The blue of the seas

Dialogues between China, Persia and Europe

23 November 2017 - 25 February 2018


Responding to the interest in the relations between the Far East, Asia and Europe, this exhibition reconsiders the exportation of Chinese blue-and-white porcelain whose commerce was popularised during the 17th century by the Dutch East India Company. This century is known for having been the Golden Age of the Low Countries. Its successful maritime dealings with the Indies made the newly-fledged Republic of the United Provinces one of Europe’s greatest commercial powers. And its openness to different modes of thought also attracted many writers, thinkers and scholars, creating a cultural centre in which the arts and literature flourished. The middle class of merchants made wealthy by trade with the Indies were primarily those who commissioned works of art and bought exotic curios. Naturally, this commerce with the East affected the life and art of the United Provinces, with Chinese porcelain in particular exerting a strong influence on interior decoration. These wares were also included as symbols of wealth in still-life paintings and Vanities, works that reflect the use of this precious tableware and its impact on daily life.

When the supply of porcelain wares shrank drastically as a consequence of political strife in China at the end of the Ming dynasty (1368–1644), Chinese ceramics were temporarily replaced by Japanese and Persian copies. For centuries, Persia had imported porcelain from China, wares that had inspired its potters and painters of miniatures.

Visitors to the exhibition will discover dialogues between still-life paintings that feature items of blue-and-white porcelain, highly prized by an expanding Europe ready to embrace the exotic, and the porcelain wares by which the paintings were inspired, as well as their copies in Persian faience, and miniatures from the Islamic world that include images of these ceramics.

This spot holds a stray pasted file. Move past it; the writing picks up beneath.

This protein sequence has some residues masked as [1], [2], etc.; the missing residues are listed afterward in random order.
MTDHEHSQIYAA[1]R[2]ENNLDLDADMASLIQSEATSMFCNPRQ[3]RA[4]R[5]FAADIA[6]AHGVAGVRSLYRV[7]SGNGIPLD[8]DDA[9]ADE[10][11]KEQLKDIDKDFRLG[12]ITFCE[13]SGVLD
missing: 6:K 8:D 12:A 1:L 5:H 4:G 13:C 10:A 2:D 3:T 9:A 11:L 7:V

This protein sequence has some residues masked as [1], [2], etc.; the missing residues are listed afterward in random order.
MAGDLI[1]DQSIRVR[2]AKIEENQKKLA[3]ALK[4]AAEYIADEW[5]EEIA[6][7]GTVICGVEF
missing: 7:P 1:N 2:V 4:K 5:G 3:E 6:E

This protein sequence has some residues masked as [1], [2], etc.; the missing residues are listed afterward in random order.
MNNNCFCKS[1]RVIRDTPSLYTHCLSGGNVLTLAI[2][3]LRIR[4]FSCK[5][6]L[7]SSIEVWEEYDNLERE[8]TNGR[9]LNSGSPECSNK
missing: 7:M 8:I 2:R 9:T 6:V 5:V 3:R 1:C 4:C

In a multicultural dialogue with the collections of the Baur Foundation, and in particular with the ceramics from the Thérèse and John-D. Blum donation received in 2002, and the bequest made by Ambassador and Mme Charles Müller accepted in 2004, visitors will find many precious works lent by the foundation’s European partners. We are fortunate to have been loaned high quality paintings from the fine arts museums in Besançon, Chambéry, Cherbourg and Lille, from the Prado Museum in Madrid, from the Rietberg Museum and Kunsthaus in Zurich, from the MAH and the Cabinet d’arts graphiques and Galerie De Jonckheere in Geneva, as well as ceramics from the musée Ariana in Geneva, the Victoria and Albert Museum in London, the musées Guimet and des Arts décoratifs in Paris, and from private collections.

The exhibition has been made possible by the support provided by a private Genevan foundation and De Jonckheere, Geneva – Monaco.


Exhibition curator: Monique Crick
Guest curator: Yolande Crowe
Design: Nicole Gérard
Authors of the catalogue: Monique Crick, Yolande Crowe and Alice Frech